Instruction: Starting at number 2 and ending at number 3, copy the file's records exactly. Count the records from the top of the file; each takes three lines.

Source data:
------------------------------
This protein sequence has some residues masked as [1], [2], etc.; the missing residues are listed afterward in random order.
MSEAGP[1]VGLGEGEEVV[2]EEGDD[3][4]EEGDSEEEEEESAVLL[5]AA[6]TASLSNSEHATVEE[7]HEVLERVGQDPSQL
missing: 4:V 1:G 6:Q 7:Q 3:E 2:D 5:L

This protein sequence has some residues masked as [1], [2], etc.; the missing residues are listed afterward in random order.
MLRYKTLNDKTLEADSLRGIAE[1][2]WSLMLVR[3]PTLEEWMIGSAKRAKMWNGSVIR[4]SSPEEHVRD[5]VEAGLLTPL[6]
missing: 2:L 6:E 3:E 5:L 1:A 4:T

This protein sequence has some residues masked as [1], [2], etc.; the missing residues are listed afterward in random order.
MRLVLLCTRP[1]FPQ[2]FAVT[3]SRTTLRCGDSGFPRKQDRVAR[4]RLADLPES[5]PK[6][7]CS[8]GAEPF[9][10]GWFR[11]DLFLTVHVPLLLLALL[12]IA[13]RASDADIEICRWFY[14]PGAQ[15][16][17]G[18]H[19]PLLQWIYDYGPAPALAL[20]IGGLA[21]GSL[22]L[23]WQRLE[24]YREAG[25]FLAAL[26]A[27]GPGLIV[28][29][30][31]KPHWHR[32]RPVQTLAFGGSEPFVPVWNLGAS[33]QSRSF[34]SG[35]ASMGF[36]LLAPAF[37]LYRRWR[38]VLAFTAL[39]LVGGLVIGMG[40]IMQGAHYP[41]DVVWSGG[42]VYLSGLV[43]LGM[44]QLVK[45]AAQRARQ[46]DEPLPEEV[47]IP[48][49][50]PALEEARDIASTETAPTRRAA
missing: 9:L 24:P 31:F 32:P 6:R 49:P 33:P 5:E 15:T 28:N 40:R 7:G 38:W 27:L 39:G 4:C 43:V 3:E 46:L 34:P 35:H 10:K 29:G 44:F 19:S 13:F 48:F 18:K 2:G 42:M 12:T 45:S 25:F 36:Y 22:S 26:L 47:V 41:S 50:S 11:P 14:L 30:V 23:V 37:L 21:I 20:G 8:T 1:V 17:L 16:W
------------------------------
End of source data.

This protein sequence has some residues masked as [1], [2], etc.; the missing residues are listed afterward in random order.
MLRYKTLNDKTLEADSLRGIAE[1][2]WSLMLVR[3]PTLEEWMIGSAKRAKMWNGSVIR[4]SSPEEHVRD[5]VEAGLLTPL[6]
missing: 2:L 6:E 3:E 5:L 1:A 4:T

This protein sequence has some residues masked as [1], [2], etc.; the missing residues are listed afterward in random order.
MRLVLLCTRP[1]FPQ[2]FAVT[3]SRTTLRCGDSGFPRKQDRVAR[4]RLADLPES[5]PK[6][7]CS[8]GAEPF[9][10]GWFR[11]DLFLTVHVPLLLLALL[12]IA[13]RASDADIEICRWFY[14]PGAQ[15][16][17]G[18]H[19]PLLQWIYDYGPAPALAL[20]IGGLA[21]GSL[22]L[23]WQRLE[24]YREAG[25]FLAAL[26]A[27]GPGLIV[28][29][30][31]KPHWHR[32]RPVQTLAFGGSEPFVPVWNLGAS[33]QSRSF[34]SG[35]ASMGF[36]LLAPAF[37]LYRRWR[38]VLAFTAL[39]LVGGLVIGMG[40]IMQGAHYP[41]DVVWSGG[42]VYLSGLV[43]LGM[44]QLVK[45]AAQRARQ[46]DEPLPEEV[47]IP[48][49][50]PALEEARDIASTETAPTRRAA
missing: 9:L 24:P 31:F 32:P 6:R 49:P 33:P 5:E 15:T 28:N 40:R 7:G 38:W 27:L 39:G 4:C 43:V 3:E 46:L 34:P 35:H 10:K 29:G 44:F 19:S 13:F 48:F 18:K 2:G 42:M 12:T 45:S 25:F 36:Y 22:S 26:L 47:V 41:S 50:S 11:P 14:L 30:V 23:V 37:L 21:I 20:G 8:T 1:V 17:L 16:W